How the Practice of Kaizen Can Help Your Finances
"There's no good idea that can't be improved on."
Kaizen is the Sino-Japanese word for "improvement". It’s a word that has been floating around in the business world for some time now, but now you’ll see it being applied to self-improvement and personal finance. I’d first heard of kaizen when I was contemplating studying for Six Sigma certification. At that point, I was working for a pharmaceutical company and wasn’t sure what I wanted to do. I was just a few years post undergrad and hadn’t really thought about my future. The idea of kaizen came back up again for me when I became a certified Agile Scrum Master and implemented agile practices within my old company.
The Goals of Kaizen
Kaizen is all about changing things for the better. It’s about making, small continuous improvements that add up over time. Toyota was one of the first companies to apply the practice of kaizen to their manufacturing process. Today, many tech companies use the practice of continuous improvements to release a software update faster or ensure a more timely product launch. Kaizen is a daily process that incorporates people into the process. It asks that people constantly look for ways to improve, eliminate waste, communicate and make things better. It’s really all about streamlining every process. Kaizen is about making changes, taking a step back, reviewing if those changes made a difference and continuing to adopt and adapt practices from there.
My Experience with Kaizen
I believe that kaizen works because it breaks down large goals into small, attainable ones. We, humans, tend to get overwhelmed very quickly so instead of trying to wrap our minds around a large goal or project, break it down into smaller, much more manageable tasks. When I was working as a Scrum Master for a tech firm, this was by far the best way to get things done. Some days, you’ll laugh at yourself for having done something so minuscule on your to-do list, but all of it is a building block towards something greater. Breaking down tasks also ensures that 1) you aren’t skipping steps and jumping the gun 2) you pause and really think about the reasons for the goal and why certain tasks are necessary 3) if you are working with other stakeholders that you also get feedback from them often and incorporate that into your process changes. It’s also interesting to note that in any process improvement exercise, each member of the team already knows how to make their lives easier, sometimes it is just a matter of giving someone the means to implement those changes and empower their voice to be heard.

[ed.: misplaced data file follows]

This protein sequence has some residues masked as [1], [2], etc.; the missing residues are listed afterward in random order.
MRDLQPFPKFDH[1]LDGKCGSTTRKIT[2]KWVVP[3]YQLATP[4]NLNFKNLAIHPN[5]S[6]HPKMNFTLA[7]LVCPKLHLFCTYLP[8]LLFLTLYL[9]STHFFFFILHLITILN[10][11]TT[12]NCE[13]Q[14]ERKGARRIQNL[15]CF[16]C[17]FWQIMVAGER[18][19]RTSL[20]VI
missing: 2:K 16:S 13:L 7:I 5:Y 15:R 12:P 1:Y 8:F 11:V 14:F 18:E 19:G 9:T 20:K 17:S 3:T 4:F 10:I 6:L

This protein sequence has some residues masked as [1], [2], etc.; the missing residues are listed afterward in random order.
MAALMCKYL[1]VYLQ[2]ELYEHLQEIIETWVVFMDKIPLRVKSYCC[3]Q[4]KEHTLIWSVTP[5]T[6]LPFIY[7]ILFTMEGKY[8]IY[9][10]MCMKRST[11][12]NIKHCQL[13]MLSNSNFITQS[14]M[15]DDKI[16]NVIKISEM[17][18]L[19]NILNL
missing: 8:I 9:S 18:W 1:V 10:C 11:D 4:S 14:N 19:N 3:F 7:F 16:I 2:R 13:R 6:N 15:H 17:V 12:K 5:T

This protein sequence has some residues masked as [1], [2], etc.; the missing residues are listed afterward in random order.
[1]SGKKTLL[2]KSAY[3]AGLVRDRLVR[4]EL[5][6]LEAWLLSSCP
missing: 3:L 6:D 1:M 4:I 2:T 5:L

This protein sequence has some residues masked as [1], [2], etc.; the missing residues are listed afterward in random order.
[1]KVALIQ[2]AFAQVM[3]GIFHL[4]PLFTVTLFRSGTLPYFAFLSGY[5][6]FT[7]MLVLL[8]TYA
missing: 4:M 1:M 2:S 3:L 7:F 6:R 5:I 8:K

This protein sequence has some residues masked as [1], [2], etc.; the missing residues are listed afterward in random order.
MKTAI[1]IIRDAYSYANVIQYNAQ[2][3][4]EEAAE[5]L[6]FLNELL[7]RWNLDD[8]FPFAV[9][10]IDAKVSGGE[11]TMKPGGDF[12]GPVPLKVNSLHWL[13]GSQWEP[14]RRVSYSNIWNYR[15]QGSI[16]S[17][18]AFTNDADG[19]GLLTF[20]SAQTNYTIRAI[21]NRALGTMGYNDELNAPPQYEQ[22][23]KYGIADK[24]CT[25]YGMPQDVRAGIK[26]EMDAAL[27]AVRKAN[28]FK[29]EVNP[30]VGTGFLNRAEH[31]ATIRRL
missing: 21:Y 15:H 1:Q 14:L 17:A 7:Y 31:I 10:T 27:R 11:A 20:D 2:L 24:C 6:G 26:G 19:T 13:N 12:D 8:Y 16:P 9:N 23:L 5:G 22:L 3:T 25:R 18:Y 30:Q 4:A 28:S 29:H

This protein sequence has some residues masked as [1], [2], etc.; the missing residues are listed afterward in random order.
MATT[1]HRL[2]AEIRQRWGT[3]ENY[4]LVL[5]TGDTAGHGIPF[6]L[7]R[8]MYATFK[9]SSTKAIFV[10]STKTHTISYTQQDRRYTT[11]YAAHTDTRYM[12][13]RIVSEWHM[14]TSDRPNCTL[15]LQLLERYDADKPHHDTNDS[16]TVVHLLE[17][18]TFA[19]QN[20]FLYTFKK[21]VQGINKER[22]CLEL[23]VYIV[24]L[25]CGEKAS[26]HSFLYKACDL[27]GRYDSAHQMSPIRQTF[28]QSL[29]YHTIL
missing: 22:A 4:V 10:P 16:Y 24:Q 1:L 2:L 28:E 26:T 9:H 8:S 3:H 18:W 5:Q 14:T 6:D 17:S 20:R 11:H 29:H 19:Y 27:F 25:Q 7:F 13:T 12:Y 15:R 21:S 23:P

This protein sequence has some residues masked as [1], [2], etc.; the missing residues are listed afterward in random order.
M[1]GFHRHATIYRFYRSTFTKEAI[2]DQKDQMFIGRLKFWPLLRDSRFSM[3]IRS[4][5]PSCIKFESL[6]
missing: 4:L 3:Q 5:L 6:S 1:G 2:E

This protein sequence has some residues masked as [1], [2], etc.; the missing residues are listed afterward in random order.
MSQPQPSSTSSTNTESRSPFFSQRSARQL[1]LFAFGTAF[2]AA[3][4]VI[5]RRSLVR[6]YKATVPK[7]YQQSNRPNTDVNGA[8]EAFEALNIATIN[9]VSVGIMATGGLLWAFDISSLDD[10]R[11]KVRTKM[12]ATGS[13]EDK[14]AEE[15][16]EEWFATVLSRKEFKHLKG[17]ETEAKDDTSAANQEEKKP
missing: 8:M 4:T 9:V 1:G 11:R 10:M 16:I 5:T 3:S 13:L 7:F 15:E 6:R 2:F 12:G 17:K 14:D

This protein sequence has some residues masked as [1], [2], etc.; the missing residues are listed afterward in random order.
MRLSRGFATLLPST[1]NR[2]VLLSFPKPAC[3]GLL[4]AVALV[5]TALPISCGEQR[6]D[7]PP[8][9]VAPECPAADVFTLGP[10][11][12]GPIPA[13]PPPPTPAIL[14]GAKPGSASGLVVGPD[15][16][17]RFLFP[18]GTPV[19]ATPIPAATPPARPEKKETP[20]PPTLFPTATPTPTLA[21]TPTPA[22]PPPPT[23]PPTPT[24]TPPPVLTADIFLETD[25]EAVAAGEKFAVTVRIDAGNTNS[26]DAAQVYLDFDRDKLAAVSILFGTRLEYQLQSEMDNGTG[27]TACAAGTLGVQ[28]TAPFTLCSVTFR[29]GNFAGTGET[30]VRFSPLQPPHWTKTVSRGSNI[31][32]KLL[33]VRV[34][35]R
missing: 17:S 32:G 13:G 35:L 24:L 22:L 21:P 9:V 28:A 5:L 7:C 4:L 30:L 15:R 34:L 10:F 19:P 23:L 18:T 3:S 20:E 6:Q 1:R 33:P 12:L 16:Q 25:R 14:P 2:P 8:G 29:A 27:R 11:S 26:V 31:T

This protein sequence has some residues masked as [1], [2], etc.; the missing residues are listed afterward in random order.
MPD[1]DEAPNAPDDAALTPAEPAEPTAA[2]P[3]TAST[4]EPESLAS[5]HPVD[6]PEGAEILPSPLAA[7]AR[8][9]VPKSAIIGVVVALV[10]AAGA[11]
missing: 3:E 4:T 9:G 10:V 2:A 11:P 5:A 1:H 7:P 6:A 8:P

For example, in one of the teams I worked with, a few engineers felt they could only focus on their specific area of expertise and while being an expert allowed them to perform specific job functions much faster, empowering them to take on new tasks and challenges outside of their comfort zone improved overall team performance and open the doors for better conversations and solutions. Of course, it wasn’t always easy especially when you work with legacy teams that hold on tight to their beliefs and their way of working, but breaking these barriers down is how you adjust and pivot.